Mining stocks fell sharply on the JSE after the new Mining Charter was announced. File Photo: IOL
JOHANNESBURG – Mining stocks fell sharply on the JSE yesterday after Mineral Resources Minister Gwede Mantashe announced a gazetted mining charter which sought to strike a delicate balancing act between economic growth and black economic empowerment (BEE) targets.

Impala Platinum (Implats) led the rout, declining 9.15 percent to R26.30, followed by Harmony at 8.46 percent to R23.58 and Gold Fields at 6.6 percent to R33.64.

Mantashe maintained the 30 percent BEE shareholding requirement, but dropped the beneficiation to communities to 5 percent from Zwane’s previous 8 percent.

However, analysts quickly pointed that the juggle may not be enough to revive an industry that has been battered by a slump in commodity prices and escalating input costs.

Investment banking firm Bravura’s empowerment specialist Soria Hay said that, while progress had been made, the balance between growth and transformation remained difficult.

Hay said the new charter would still make mining in South Africa an expensive exercise.

He said empowerment would now be done at the expense of shareholders instead of vendor or third-party financing.

“For instance, say, a mine costs R1 billion to develop, then R100 million of that cost these participants will in essence get for free, and the 90 percent shareholders need to pay the full R1 billion, not only their proportionate amount,” Hay said.

“South Africa has never prescribed in the BEE codes before that a percentage of ownership must be given away for free to any participant.”

Mantashe said the new charter advocated a minimum of 30 percent BEE shareholding, applicable for the duration of the mining right.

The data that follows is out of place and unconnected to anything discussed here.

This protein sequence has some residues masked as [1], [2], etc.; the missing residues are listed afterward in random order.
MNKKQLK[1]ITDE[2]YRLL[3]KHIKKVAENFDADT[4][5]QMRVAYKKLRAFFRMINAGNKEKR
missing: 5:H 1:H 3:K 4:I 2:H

He said the shareholding must be made up of a minimum of 5 percent non-transferable carried interest to qualifying employees, 5percent non-transferable carried interest to host communities and 20 percent for BEE entrepreneurs.

Mantashe said the charter represented a consensus will of all industry stakeholders. “It’s a document that we can all live with,” he said.

In June Mantashe withdrew Zwane’s controversial version of the charter after mining companies represented by the Minerals Council SA approached the courts to have it scrapped. Zwane wanted companies that wanted to apply for mining rights to raise black shareholding to 30 percent within 12 months from the current 26 percent.

The move sent mining stocks into a tailspin and wiped off R50bn in value within weeks.

Last week President Cyril Ramaphosa said that the Cabinet had approved the revised charter in order to bring certainty while charting a sustainable path towards a transformed and inclusive industry.

Yesterday, mining shares wobbled on the new version.